Continue reading Conduct Unbecoming – Brig (Rtd) F.B Ali

A case for Seraiki province

by: MANZOOR CHANDIO, Karachi, SINDH

Courtesy: daily dawn, Saturday, 27 Jun, 2009

THIS refers to Maria Malik’s letter, “Restoration of Bahawalpur’s status” (June 20) written in response to Ayesha Siddiqa’s article, “South Punjab ‘movement’” (June 12).

Defending former minister Mohammed Ali Durrani’s demand for restoration of the state, she sabotages a case for Seraiki province. She also wrongly claims that there is a popular demand for the restoration of Bahawalpur state. People with myopic view of history like Mr Durrani and Ms Malik have always raised the issue of Bahawalpur whenever movement for a Seraiki province gains momentum. We should keep in mind that Seraiki, one of the representative languages of the Indus Valley civilization, besides Sindhi and Punjabi, is the country’s largest spoken language. Seraikis are concentrated in South Punjab and Dera Ismail Khan division of the NWFP — their historical abode from time immemorial. The area has been a separate administrative region for centuries and has a separate cultural and linguistic identity from other areas. Unfortunately, the Seraiki belt has been severally neglected in the past 62 years and no significant development work has been done for the uplift of people and to preserve their language and culture.

Continue reading A case for Seraiki province

Pak Capital be shifted

By Khalid Hashmani, McLean, Virginia

There is a very interesting discussion occurring on other Sindhi e-lists about the increasing terrorist attacks in Islamabad and other cities. A proposal initiated by Ayaz Palejo calls for the shifting of the Pakistani capital from Islamabad to Deira Ghazi Khan/ Bahawalpur/ Raheemyar Khan or Sukkur. The main advantage being cited is the closeness of the proposed area to all four provinces and the shifting of the Pakistani capital will promote better relations between the people of four provinces.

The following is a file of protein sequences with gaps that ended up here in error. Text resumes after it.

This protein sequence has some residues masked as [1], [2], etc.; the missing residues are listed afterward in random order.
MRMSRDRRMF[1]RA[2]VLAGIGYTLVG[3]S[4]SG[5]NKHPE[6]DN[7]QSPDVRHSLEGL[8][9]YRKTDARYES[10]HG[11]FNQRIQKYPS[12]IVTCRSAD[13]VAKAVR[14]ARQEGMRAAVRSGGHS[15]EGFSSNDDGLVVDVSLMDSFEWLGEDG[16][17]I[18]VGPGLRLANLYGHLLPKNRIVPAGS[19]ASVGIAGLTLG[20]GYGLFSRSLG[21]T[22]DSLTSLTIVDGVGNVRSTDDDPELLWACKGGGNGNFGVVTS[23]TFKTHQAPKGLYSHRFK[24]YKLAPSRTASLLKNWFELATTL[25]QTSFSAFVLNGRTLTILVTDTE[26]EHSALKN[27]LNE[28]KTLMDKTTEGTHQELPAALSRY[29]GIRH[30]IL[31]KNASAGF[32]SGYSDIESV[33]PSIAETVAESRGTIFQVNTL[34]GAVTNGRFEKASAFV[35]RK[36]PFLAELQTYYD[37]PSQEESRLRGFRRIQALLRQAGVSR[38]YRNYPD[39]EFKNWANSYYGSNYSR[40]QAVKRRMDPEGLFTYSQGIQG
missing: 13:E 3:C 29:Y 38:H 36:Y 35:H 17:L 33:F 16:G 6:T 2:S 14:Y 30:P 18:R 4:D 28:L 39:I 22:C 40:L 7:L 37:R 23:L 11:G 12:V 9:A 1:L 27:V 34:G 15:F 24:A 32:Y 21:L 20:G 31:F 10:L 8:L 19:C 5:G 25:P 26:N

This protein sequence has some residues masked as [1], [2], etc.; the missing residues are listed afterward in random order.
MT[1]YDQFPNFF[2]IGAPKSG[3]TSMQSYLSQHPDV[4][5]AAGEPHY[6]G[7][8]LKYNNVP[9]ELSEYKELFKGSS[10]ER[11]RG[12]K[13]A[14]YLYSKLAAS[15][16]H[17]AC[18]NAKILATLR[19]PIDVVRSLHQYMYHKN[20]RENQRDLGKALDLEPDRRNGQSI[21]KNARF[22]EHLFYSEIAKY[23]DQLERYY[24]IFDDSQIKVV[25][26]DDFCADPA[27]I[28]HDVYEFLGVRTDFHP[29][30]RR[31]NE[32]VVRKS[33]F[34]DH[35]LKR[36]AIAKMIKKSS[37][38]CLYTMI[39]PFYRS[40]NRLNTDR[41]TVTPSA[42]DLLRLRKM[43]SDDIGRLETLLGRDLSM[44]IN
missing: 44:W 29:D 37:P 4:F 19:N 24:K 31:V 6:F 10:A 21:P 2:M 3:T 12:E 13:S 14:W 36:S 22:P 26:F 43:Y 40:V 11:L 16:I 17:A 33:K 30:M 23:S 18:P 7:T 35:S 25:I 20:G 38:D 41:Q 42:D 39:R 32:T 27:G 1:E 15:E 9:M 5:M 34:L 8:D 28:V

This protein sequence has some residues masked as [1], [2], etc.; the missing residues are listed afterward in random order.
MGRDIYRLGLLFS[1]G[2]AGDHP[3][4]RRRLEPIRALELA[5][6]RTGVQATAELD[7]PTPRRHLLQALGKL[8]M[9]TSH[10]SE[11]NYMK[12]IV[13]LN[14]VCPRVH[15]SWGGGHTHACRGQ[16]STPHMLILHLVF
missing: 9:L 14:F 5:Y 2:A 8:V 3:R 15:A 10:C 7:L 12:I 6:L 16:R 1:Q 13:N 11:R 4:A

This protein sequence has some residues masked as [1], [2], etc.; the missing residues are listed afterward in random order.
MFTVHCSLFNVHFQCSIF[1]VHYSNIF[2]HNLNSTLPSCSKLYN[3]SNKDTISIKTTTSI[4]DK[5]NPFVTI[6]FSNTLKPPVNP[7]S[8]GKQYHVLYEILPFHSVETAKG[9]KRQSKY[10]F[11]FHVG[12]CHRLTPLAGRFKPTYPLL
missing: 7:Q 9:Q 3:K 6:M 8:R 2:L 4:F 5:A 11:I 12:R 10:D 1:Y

The main counter argument being presented is that it does not matter where the Capital is and that these attacks are being instigated by the shakers and movers in Punjab as they do not accept the presidency of a Sindhi having Baluch roots.

I personally think that moving of the Capital, although a costly step would definitely bring a lot of convenience for almost all people in Pakistan. Currently a person living in Quetta or Sindh has to travel even on small matters to far away city of Islamabad. This is done at a considerable expense. For example, I recently read that it costs for a Sindhi in hundreds of dollars to go to Islamabad just to try to get a visa for travel to the USA. As far as, vicious propaganda against Mr. Zardari is concerned, it is being instigated and supported by traditional anti-Sindhi, anti-Baluch, anti-PPP, and anti-Pakistani people groups and individuals who believe that their interests would be better served if a General or Nawaz Sharif was to head the Pakistani government.

Sep 24, 2008

Capital be shifted from Islamabad to Dera Ghazi Khan/ Bahawalpur or Raheemyar Khan

By Ayaz Latif Palijo Advocate, Hyderabad, Sindh, Pakistan
Friends Pakistan is in a precarious position at the moment. At this crossroad of our history, keeping an eye on the various religious groups, conflicting interests of local and international agencies, various
militant groups, divided tribal loyalties, a struggling economy, an apparently reasonably aware but weaker civic culture, a nominal democracy contrasted with militant tribes, as inside observers all we can say is it looks like an incredible mess. In this catastrophic condition I have following four
suggestion for all of you and for all the rulers (PPP, PML-N, ANP, JUI & MQM) and for the civil society of
Pakistan. I think after the Marriot blast and continuing insurgency in NWFP & tribal areas it is high time when we should address the fundamental questions.

Continue reading Capital be shifted from Islamabad to Dera Ghazi Khan/ Bahawalpur or Raheemyar Khan